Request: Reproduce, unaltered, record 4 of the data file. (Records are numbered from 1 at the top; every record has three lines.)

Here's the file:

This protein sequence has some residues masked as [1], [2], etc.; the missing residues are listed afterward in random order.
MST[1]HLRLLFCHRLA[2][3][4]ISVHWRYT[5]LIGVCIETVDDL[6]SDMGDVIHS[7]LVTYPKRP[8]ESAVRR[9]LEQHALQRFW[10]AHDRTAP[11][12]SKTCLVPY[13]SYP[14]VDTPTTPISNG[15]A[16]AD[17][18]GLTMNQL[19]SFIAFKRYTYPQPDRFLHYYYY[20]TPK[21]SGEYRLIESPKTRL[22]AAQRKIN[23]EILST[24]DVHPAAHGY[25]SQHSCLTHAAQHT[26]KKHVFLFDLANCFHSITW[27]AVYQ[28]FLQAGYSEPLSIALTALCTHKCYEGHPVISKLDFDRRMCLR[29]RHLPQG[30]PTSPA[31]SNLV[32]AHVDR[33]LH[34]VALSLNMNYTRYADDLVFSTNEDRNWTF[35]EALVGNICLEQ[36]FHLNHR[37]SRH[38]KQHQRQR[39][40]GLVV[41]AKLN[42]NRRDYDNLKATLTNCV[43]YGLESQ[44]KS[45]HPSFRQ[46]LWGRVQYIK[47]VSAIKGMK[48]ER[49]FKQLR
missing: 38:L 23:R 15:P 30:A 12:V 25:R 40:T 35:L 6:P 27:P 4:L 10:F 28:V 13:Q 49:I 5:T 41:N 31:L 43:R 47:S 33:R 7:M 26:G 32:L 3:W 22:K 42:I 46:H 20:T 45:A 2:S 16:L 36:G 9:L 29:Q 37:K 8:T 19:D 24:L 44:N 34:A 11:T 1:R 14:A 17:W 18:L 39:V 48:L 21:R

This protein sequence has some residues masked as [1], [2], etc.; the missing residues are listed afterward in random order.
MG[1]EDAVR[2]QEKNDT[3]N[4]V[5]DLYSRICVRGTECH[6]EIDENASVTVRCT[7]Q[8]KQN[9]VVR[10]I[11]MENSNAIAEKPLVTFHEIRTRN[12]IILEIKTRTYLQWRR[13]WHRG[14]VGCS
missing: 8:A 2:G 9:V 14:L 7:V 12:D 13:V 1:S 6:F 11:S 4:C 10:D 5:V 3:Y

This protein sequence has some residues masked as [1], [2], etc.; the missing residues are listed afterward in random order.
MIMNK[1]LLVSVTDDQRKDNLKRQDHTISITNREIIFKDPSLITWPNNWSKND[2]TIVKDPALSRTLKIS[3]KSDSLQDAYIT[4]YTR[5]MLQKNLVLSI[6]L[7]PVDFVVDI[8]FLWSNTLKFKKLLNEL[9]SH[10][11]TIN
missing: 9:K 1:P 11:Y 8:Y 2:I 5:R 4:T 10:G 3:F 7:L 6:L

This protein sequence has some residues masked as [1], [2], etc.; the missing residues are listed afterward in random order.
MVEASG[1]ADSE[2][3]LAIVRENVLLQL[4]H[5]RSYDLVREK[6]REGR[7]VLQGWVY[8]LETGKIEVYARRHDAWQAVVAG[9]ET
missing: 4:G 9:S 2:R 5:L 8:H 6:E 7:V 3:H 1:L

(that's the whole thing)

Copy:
This protein sequence has some residues masked as [1], [2], etc.; the missing residues are listed afterward in random order.
MVEASG[1]ADSE[2][3]LAIVRENVLLQL[4]H[5]RSYDLVREK[6]REGR[7]VLQGWVY[8]LETGKIEVYARRHDAWQAVVAG[9]ET
missing: 4:G 9:S 2:R 5:L 8:H 6:E 7:V 3:H 1:L